Opinion by Richard Sternberg
The concept of Long COVID has become a hot topic, especially since people are finally becoming aware that having COVID–19 is not just an acute respiratory syndrome that may or may not lead up to death but a very complicated potentially lifelong debilitating disease process. While there is a general agreement on what Long COVID is, there is no uniform definition internationally and it is not clear that some long-term post COVID complications such as Multisystem Inflammatory Syndrome in Children (MIS-C) should be classed as Long COVID or in a separate category. At this time, it is really a matter of semantics. The term Long COVID is probably a patient created term first cited in May 2020. Other names for this syndrome include post-COVID-19 syndrome, post-acute sequelae of COVID-19 (PASC), and chronic COVID syndrome.
The term Long COVID, or whichever one you like, generally means long term sequelae following resolution of an acute COVID-19 infection. There are many manifestations of this syndrome. In reviewing for this column, I found greater than 50 symptoms listed. Among those are included fatigue, cough, brain fog, memory lapses, mood changes, deep vein and lung blood clots, kidney diseases, heart diseases, diabetes, any pulmonary symptom, loss or change in sense of smell, high blood pressure, and many more. It seems that if one has any new and usually uncommon new problem following the infection or positive testing of COVID-19, whether or not there have been acute illnesses, we would lump it in under the term Long COVID. While some new syndromes may not be related, I believe the probability of that is small who were recently positive for COVID.
The hypothesized causes are also multiple and include toxicity in tissues infected by the virus especially the lungs, continuing inflammation due to either continuing insult or dysfunction of the immune system, vascular injuries, impaired hormone regulation especially those that involve ACE receptor bearing tissues, permanent damage to lungs and heart, post-intensive care syndrome, post viral fatigue, continuing active infection beyond the usual range, reinfection, deconditioning due to inactivity, post-traumatic stress, and others. Any combination of these can be the cause in any individual patient.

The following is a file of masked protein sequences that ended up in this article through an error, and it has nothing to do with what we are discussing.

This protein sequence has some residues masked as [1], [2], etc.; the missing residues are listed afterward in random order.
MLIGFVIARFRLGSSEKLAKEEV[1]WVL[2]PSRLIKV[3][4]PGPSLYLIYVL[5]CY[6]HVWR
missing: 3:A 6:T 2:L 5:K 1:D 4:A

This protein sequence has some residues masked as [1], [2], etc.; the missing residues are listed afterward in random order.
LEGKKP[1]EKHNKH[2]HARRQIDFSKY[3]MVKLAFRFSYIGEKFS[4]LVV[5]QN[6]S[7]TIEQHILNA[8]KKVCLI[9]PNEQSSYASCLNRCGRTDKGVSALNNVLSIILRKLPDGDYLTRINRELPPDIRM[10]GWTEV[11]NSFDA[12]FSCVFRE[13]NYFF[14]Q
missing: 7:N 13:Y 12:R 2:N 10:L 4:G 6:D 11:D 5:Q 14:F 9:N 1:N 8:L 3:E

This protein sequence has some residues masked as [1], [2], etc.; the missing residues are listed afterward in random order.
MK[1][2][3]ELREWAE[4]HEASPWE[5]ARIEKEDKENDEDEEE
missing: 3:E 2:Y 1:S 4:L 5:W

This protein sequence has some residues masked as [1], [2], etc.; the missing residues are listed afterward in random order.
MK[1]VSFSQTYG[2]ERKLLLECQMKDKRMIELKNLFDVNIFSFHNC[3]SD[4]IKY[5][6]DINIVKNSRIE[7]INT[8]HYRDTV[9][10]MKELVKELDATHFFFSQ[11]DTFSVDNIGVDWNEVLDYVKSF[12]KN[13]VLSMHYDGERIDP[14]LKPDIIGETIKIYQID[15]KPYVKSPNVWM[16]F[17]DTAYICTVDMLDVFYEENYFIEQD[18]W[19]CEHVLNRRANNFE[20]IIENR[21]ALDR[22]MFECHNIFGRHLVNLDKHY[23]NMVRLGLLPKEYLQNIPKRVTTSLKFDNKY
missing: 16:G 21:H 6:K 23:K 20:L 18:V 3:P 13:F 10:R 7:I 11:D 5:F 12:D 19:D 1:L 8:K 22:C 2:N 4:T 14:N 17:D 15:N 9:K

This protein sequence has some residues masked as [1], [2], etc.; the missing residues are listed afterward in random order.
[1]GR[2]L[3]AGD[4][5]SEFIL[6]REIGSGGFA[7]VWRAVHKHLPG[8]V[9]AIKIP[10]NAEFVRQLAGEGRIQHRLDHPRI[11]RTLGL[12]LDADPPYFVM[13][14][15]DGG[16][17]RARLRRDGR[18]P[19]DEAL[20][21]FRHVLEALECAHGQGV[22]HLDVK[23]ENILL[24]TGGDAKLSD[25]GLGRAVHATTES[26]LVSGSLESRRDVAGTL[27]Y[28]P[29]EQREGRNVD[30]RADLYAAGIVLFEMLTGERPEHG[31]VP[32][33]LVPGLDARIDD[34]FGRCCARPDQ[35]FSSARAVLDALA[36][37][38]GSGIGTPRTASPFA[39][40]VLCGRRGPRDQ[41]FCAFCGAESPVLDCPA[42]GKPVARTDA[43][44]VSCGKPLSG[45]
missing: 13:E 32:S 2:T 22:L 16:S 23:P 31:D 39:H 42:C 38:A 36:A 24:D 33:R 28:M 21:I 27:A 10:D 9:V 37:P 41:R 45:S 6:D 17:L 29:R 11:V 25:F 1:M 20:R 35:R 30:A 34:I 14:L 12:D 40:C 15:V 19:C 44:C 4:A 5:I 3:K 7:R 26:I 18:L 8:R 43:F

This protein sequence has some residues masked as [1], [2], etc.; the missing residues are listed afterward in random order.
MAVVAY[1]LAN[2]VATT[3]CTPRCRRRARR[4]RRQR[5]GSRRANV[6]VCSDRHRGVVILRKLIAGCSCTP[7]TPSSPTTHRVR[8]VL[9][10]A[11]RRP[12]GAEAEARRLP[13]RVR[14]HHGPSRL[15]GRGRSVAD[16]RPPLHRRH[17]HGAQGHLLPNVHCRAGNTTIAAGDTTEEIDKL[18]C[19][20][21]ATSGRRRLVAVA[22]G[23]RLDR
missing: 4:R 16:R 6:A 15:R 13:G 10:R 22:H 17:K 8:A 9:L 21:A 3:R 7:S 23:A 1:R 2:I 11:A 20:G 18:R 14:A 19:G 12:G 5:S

In children there is also MIS-C. Take your pick whether to include it with Long COVID or define it separately. Again, this is an issue of semantics and doesn’t matter where we classify it. While so far there appears to be only a 2-3% risk of fatality in children with proper care, with MIS-C we do know that there is damage to critical organ systems in the body; heart, lungs, vascular, kidneys, liver, etc. These can lead to permanent impairment of these organs such as in the case of many other infectious diseases in children in which initial symptoms appear to fully resolve, for example scarlet fever, rheumatic fever, Lyme disease, and viral cardiomyopathy. Frequently there is no recognition of the initial COVID infection.
MIS-C symptoms include prolonged fever, difficulty feeding, eating, or drinking fluids, severe abdominal pain, diarrhea, vomiting, changes in skin color, trouble breathing, racing heart, chest pain, decreased frequency of urination, lethargy, irritability, and confusion. Early evaluation and treatment by a physician are critical to initiate treatment and decrease the risk of short- and long-term complications.
Bottom line: While the acute risk of death from COVID is approximately 2% in the US, risk of long term and possibly permanent problems is much higher. Additionally, only very long-term studies will tell what the decrease in life expectancy to expect due to the problems of Long COVID.